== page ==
In a stunning victory for the Obama Administration, the U.S. Supreme Court on Thursday upheld the centerpiece of the nation’s new healthcare law — the so-called individual mandate to buy insurance — as a constitutional exercise of Congress’ taxing authority.
Chief Justice John Roberts Jr., who wrote the Court’s opinion, secured the majority on the tax issue by joining with his more liberal colleagues — justices Ruth Bader Ginsburg, Stephen Breyer, Sonia Sotomayor and Elena Kagan.
The Court also ruled that the Affordable Care Act’s major expansion of the federal-state Medicaid program unconstitutionally coerced the states. The coercion was in the federal government’s threat to withhold all of its existing Medicaid funds to states that failed to participate. But instead of striking down the program expansion, the court held only that the federal government could not withhold those funds. States now can decide whether to participate in the expansion.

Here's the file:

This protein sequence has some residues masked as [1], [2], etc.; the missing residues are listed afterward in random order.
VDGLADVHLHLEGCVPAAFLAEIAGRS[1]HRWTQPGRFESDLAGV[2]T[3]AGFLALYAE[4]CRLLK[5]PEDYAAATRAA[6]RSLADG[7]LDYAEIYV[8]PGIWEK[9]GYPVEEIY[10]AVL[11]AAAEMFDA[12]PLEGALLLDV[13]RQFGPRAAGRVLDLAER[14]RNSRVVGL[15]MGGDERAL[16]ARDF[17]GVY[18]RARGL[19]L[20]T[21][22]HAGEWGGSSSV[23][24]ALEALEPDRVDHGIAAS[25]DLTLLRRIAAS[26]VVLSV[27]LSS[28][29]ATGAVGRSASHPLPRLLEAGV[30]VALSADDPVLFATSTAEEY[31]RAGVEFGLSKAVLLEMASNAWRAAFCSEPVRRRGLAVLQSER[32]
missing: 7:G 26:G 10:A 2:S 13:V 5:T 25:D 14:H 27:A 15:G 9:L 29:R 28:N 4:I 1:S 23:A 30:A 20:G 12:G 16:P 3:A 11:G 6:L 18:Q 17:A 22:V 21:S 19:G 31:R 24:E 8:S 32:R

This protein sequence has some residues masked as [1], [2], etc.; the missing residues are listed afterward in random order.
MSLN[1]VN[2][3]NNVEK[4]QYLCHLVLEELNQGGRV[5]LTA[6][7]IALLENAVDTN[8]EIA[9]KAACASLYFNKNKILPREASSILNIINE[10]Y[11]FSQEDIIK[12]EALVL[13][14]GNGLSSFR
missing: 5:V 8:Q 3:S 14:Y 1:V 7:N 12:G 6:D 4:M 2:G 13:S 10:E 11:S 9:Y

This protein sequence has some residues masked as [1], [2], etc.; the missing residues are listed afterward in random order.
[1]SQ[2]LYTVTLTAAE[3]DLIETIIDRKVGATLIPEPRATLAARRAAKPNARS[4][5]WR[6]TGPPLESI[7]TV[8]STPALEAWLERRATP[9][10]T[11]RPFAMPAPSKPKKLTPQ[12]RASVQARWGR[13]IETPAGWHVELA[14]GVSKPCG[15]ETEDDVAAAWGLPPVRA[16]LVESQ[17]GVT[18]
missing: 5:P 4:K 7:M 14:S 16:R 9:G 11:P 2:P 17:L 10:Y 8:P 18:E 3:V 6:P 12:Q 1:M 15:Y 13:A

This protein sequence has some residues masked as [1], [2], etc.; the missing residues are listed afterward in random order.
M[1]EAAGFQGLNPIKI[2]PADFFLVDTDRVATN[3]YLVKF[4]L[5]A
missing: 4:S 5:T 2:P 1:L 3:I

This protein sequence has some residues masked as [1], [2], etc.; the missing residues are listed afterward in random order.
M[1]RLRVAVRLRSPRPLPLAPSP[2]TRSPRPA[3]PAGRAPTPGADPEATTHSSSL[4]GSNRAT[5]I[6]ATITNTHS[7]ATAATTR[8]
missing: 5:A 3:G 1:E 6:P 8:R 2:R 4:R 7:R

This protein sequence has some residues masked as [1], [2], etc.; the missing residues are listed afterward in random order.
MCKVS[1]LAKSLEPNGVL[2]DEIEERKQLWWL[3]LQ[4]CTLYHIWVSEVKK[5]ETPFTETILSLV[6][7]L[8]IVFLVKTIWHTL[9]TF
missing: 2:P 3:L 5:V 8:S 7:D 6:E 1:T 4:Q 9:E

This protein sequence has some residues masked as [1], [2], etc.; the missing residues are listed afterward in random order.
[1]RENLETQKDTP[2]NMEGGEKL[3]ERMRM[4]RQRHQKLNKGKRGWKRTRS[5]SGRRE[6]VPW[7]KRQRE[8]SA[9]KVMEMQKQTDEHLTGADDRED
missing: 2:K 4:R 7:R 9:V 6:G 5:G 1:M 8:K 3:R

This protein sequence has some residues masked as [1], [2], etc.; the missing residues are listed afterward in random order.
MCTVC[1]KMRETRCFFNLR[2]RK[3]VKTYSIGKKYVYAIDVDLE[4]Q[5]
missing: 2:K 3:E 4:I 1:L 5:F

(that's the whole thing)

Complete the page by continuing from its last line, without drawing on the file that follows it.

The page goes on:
Four justices — Antonin Scalia, Anthony Kennedy, Clarence Thomas and Samuel Alito Jr. — would have struck down the entire law.
Roberts opened the morning and final session of the term before a packed courtroom. Outside of the building, a line of visitors stretched from the front plaza across the street to the Library of Congress. A large group of supporters and opponents rallied on the sidewalk.
As the solicitor general of the United States and the other lawyers in that office sat at the lawyers’ table directly below the bench, Roberts began his summary of the healthcare decision by tackling what had been the government’s primary argument in defense of the law: Congress’ authority under the commerce clause.